Though the problem of urban pollution continues to grow unabated, the demand for transportation fuels remains high. As a result, interest in the development of alternative fuels for vehicles is on the increase in Canada and elsewhere. In recent years, natural gas has emerged as an important clean-energy alternative, largely because:
it is the cleanest-burning of the fossil fuels
it is efficient
it is available on a massive scale.
However, the need for high pressure (3200 psig) and heavy storage cylinders is an impediment to the widespread use of natural gas as a common vehicular fuel.
Adsorption storage of natural gas (ANG) is a promising alternative which has been investigated by many research organizations. Our group is actively working in this area. The natural gas adsorption technology currently under development uses KOH-treated activated carbon, whose adsorption capacity can be as high as 14–172 litres of natural gas per litre of storage. Furthermore, it has the potential to save 50% of refuelling station costs, 50% of operational costs and will permit a decrease in storage pressure to 500 psig from 3200 psig.
I NT R O DUCTI ON Though the problem of urban pollution continues to grow unabated, the demand for transportation fuels remains high. As a result, interest in the development of alternative fuels for vehicles is on the increase in Canada and elsewhere. In recent years, natural gas has emerged as an important cleanenergy alternative.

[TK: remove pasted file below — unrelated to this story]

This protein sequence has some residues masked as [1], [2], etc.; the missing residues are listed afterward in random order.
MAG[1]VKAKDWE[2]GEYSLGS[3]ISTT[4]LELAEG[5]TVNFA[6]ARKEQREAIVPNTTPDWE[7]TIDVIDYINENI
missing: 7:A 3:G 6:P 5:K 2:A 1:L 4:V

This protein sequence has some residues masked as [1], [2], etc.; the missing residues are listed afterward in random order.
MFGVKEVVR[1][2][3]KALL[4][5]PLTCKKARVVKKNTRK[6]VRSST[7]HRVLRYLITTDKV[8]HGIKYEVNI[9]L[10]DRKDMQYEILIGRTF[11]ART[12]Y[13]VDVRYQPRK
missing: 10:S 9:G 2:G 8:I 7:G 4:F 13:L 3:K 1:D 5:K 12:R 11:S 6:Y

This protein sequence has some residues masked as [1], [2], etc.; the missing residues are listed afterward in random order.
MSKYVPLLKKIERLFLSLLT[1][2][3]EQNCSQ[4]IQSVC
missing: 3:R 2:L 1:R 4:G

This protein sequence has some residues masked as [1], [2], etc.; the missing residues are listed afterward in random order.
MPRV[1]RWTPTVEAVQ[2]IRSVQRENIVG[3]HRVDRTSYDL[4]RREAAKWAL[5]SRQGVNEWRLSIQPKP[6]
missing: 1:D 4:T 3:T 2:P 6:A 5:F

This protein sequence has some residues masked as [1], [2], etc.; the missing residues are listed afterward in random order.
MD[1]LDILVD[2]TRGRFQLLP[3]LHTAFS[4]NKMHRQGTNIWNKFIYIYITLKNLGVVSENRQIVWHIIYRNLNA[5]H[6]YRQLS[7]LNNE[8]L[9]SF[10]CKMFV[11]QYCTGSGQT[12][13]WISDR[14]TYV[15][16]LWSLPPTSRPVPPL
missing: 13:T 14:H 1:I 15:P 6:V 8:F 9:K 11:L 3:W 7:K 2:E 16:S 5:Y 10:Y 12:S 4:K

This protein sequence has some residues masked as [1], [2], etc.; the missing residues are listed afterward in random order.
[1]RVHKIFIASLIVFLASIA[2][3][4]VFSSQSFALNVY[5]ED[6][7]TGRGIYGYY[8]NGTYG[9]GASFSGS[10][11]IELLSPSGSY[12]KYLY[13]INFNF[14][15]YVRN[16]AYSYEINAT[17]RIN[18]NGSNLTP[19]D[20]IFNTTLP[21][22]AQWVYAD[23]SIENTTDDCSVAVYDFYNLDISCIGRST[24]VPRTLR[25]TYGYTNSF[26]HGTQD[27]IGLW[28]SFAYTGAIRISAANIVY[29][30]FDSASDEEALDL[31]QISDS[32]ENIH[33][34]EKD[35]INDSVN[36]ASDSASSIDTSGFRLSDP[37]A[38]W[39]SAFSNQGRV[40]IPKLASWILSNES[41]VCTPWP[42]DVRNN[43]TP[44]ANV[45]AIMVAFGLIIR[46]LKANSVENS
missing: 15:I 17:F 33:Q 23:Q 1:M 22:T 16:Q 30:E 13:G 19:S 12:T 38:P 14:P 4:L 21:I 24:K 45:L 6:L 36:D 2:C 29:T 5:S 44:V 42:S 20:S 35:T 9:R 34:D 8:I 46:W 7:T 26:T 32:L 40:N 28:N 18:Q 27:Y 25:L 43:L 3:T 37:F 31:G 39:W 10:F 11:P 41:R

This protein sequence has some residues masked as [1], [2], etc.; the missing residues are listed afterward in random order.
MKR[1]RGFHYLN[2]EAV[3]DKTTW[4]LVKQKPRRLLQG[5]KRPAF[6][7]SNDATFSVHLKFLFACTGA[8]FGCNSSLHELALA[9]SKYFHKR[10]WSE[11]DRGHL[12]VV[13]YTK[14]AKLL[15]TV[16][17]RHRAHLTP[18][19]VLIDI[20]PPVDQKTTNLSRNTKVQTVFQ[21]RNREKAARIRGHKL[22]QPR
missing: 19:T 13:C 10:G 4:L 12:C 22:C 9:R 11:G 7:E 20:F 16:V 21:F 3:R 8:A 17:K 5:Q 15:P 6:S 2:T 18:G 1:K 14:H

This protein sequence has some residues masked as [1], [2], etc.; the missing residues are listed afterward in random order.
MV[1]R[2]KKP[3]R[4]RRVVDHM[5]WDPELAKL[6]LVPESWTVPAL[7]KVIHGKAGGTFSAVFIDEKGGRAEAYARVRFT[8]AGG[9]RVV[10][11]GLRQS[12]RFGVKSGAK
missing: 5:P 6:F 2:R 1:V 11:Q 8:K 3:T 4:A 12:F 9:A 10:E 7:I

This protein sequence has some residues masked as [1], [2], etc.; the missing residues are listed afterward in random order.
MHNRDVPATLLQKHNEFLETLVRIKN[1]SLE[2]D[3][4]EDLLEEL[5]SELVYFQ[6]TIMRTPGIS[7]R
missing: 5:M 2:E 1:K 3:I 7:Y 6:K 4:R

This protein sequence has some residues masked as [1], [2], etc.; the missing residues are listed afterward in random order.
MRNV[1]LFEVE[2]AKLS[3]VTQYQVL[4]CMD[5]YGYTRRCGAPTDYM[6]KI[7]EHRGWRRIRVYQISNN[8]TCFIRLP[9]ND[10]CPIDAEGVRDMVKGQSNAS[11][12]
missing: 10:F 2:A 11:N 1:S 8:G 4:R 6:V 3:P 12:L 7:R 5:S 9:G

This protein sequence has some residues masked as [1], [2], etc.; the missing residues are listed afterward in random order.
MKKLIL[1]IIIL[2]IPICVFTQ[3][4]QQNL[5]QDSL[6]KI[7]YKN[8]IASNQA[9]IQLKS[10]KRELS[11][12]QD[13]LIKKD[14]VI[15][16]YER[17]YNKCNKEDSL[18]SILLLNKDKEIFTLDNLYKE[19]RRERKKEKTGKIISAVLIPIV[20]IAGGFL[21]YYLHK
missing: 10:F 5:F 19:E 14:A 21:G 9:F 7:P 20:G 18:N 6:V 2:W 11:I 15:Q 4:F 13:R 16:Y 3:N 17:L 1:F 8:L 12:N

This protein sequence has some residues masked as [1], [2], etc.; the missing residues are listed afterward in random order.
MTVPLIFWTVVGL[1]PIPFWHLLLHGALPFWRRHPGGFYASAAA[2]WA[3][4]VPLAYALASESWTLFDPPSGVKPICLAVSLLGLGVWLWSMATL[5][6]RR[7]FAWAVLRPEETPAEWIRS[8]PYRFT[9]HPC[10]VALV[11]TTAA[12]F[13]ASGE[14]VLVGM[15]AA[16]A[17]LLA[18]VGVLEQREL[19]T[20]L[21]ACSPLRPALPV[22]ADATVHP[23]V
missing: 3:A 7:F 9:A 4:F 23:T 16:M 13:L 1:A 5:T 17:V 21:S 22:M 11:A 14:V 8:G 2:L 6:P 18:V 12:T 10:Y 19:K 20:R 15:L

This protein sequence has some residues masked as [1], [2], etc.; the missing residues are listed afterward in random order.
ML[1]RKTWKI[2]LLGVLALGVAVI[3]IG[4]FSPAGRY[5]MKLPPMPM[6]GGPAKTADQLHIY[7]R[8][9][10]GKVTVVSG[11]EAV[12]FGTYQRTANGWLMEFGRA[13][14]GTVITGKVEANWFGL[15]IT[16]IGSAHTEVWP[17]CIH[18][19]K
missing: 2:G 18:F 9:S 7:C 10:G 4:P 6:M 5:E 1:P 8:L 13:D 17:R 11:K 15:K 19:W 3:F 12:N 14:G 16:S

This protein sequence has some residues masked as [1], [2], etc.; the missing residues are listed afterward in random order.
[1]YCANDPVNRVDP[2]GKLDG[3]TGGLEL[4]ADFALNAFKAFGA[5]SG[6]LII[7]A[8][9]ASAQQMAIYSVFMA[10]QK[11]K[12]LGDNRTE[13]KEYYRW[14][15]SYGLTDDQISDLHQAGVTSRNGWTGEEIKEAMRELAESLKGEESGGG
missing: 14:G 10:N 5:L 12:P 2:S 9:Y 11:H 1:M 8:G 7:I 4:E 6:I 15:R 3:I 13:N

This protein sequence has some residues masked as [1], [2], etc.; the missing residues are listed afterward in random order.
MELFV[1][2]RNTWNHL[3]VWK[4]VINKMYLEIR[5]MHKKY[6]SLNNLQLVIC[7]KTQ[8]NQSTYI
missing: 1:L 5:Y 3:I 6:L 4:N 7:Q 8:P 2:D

Natural gas is an abundant and economical resource. Systems for its distribution and storage are already in place, and technology that permits the use of natural gas as a fuel for motor vehicles is proven and available at a very competitive cost.
However, because of its low energy content under normal conditions, it is necessary to compress the natural gas (CNG) in high pressure cylinders in order to assure the vehicle a respectable range of operation.
Normal storage pressures are between 16.5 MPa (2400 psig) and 20.7 MPa (3000 psig).
Seeking ways to decrease these pressures while maintaining a reasonable vehicular range, Gaz Mé- tropolitain Inc and le 'Groupe de recherche sur les diélectriques de l'université du Québec à Trois-Rivières', and CANMET are actively engaged in the development of adsorption storage methods. The advantage that absorbed natural gas (ANG) has over compressed natural gas (CNG) is that it permits storage of gas at pressures several times lower than those required by conventional compression.
Low-pressure storage offers significant economic and logistic advantages. Primary among them is a